How has your work/life balance been?
As a foster carer you’re working 24hours a day, seven days a week until the placement ends. This can prove to be tricky, especially when you factor in meetings, contact session and nursery/pre-school. It’s not unmanageable but you need to be organised. I still get chances to meet up with friends while the children are at contact and I can arrange nights out every now and then. As a single carer I have three back-up carers who can help look after the children and I do take advantage of this. I think because I enjoy the role so much, I make it work.
How has Sunbeam supported you?
Sunbeam been fantastic and I recommend them to everyone! I have a very good relationship with my supervising social worker, and the rest of the team are all very friendly and welcoming. There have been times I’ve just needed to call up and have a chat with her and vent some issues. I’ve never felt like this is a problem or rushed into wrapping things up. The coffee mornings run for other foster parents are also invaluable and it’s nice to know there are other people in the same boat you to talk too. I also really enjoy all the courses run to help further my skills and knowledge. I’m a bit of an eternal student so I love learning something new and so far every course I’ve been on has taught me something.
What would you recommend to others considering becoming a foster carer?
Everybody is different and so whilst fostering might be a great fit for some people, for others it might not work out. The best advice I can give is to get in touch with an agency and talk to someone, ask lots of questions. As part of the registration process there is a three day ‘Skills to Foster course’ to undertake which gives you a better idea of what to expect and answers all your questions. I knew by lunchtime on day one that fostering was definitely for me.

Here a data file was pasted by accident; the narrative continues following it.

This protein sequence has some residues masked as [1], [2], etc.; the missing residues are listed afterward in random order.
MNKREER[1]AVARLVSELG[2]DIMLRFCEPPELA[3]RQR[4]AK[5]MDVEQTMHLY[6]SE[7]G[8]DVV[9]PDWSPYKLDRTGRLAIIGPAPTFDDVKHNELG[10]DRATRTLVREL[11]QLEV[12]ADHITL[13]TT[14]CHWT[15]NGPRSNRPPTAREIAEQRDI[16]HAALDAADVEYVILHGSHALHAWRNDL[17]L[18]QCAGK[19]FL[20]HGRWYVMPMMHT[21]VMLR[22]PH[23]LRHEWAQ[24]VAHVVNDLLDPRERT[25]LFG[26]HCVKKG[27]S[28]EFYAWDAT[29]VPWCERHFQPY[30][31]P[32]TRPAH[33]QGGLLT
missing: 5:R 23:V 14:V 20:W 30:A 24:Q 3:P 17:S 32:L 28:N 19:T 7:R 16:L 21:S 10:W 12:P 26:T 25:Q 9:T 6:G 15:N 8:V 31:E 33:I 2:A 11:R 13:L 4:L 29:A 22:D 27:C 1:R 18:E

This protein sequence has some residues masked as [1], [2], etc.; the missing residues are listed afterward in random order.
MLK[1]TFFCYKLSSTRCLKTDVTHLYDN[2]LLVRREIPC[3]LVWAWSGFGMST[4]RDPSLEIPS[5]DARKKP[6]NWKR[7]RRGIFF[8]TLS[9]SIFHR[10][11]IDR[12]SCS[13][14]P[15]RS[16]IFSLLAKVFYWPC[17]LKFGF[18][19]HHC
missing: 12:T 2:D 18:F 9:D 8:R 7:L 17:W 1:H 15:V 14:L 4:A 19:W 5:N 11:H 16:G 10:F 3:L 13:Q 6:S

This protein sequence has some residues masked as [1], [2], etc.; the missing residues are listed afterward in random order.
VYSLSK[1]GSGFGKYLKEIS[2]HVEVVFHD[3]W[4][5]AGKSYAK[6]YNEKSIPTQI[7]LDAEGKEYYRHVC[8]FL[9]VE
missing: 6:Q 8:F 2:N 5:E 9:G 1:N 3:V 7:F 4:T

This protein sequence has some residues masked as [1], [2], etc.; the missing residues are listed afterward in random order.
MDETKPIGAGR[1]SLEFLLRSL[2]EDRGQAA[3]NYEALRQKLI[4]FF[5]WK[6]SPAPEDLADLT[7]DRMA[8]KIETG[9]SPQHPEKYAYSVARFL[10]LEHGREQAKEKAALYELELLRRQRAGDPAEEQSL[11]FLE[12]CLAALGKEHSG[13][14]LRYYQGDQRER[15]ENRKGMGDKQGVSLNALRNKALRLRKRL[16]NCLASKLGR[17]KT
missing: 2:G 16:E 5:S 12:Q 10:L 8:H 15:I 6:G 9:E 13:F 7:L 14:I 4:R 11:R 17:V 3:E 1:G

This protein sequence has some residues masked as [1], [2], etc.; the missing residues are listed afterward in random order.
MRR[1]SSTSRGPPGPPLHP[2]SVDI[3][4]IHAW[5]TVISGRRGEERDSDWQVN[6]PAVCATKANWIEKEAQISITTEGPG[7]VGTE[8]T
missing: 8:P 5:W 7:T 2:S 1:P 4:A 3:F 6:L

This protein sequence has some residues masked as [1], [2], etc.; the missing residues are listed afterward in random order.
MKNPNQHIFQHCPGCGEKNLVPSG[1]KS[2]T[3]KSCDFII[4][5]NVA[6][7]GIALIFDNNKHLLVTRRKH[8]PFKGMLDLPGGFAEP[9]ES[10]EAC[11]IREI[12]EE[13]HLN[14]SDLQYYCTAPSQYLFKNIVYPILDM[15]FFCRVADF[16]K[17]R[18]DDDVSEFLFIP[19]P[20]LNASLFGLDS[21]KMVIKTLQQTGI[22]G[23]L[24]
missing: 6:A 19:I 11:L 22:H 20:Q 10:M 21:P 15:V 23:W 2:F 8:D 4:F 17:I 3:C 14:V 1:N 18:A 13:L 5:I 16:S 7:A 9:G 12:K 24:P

Any good experiences you would like to share?
I think naturally human nature makes you remember the bad stuff so you learn from it. But as I sit here writing this and consciously thinking about everything I’ve been through in the last five months I realise just what a lovely time we’ve all had. The children are happy, healthy and developing well. We have fun together and enjoy spending time with each other. I think one of the best moments for me was the first time I asked the little girl if she wanted a goodnight kiss and she said yes. It was the forth night she had been with me and she gave me a huge hug and a kiss. That was the moment I knew she felt safe with me in my home. She hasn’t turned down a goodnight kiss since.